“He's under a lot of pressure,” long snapper Kendall Gammon says, standing two feet from Tynes' locker. “You see who he's replacing.”

Tynes remains nonplussed. Steve McQueen cool. He's been cut from the Chiefs twice before. He's been to Canada to kick, to Europe. He's seen his mother on what doctors thought was her deathbed, and knows how to put money in a federal prisoner's account to pay for phone calls. A kick? That's nothing.

“I don't feel stress, at all,” he says. “(Not) one bit. Ever. You know, I did my first two years here, because, to me, this game was bigger than I was. I don't know why. Now, I seriously don't feel it.”

Small wonder the game seemed bigger. It was. He was born an ocean away in Scotland, with an American father and a Scottish mom. The past week, the Scottish media has been on fire, calling Tynes for interviews and splashing the stories over their front pages: he's the first Scot ever to play in the NFL.

When L.T. (as his friends know him) was growing up, father Larry Tynes was a member of the U.S. Navy's elite Seal Team Two, whose area of operations is Europe. Navy Seals are the dudes that can overthrow a government with a can of chili and “Carly Simon's Greatest Hits.” They are not to be trifled with.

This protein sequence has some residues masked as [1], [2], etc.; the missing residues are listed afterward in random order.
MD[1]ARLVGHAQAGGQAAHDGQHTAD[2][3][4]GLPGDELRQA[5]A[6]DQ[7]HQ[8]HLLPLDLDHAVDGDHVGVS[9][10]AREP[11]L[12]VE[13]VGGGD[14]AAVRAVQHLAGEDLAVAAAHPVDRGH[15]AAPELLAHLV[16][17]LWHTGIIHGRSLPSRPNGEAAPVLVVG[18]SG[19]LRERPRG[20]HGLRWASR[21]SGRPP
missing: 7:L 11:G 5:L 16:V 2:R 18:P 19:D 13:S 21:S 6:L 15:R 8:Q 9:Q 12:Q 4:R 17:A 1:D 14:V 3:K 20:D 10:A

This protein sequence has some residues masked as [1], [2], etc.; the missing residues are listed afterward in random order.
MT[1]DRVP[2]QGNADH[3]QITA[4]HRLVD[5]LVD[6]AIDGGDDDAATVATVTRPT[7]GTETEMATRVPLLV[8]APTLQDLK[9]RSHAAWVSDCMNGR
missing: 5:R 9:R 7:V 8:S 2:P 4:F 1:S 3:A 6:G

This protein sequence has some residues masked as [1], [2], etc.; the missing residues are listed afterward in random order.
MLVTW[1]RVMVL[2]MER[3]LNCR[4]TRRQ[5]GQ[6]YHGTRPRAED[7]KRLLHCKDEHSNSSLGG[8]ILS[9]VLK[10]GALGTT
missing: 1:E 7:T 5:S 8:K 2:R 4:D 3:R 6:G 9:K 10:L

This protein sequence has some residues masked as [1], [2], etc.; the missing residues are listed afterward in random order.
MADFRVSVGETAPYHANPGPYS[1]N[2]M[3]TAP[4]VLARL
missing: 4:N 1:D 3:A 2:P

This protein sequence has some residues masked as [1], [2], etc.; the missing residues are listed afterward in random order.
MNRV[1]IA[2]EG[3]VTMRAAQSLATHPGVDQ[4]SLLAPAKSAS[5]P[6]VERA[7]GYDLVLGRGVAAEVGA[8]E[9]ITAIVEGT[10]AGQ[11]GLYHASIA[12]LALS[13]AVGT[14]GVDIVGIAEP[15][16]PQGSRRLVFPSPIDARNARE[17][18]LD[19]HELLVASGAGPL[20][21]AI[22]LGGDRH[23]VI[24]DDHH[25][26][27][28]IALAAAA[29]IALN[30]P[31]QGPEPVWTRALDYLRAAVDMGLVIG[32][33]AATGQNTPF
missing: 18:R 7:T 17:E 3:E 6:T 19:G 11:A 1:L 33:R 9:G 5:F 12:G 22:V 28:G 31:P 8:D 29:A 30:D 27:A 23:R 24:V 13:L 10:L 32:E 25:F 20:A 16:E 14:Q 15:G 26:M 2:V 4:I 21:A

Lawrence and his brothers Mark and Jason loved football — the European kind. They followed the Celtic soccer club — their family was Catholic — but it was the hated Protestant Rangers who tried to sign an 8-year-old Tynes for their youth program.

That was every boy's dream, but instead of following it, he was moving to Florida. Dad was being transferred, and the Navy doesn't take no for an answer. Their Scottish lilts didn't fly in the panhandle, which is more Birmingham than Miami.

“I was such a little dork,” he says, laughing now, the accent long ago swallowed by a Florabama drawl, “They called us the Lucky Charms kids.”

He made friends, though. They rode bikes, then went tubing, then drank beer, each passing year bringing new rites of passage. During the fall, Lawrence and his brothers kicked.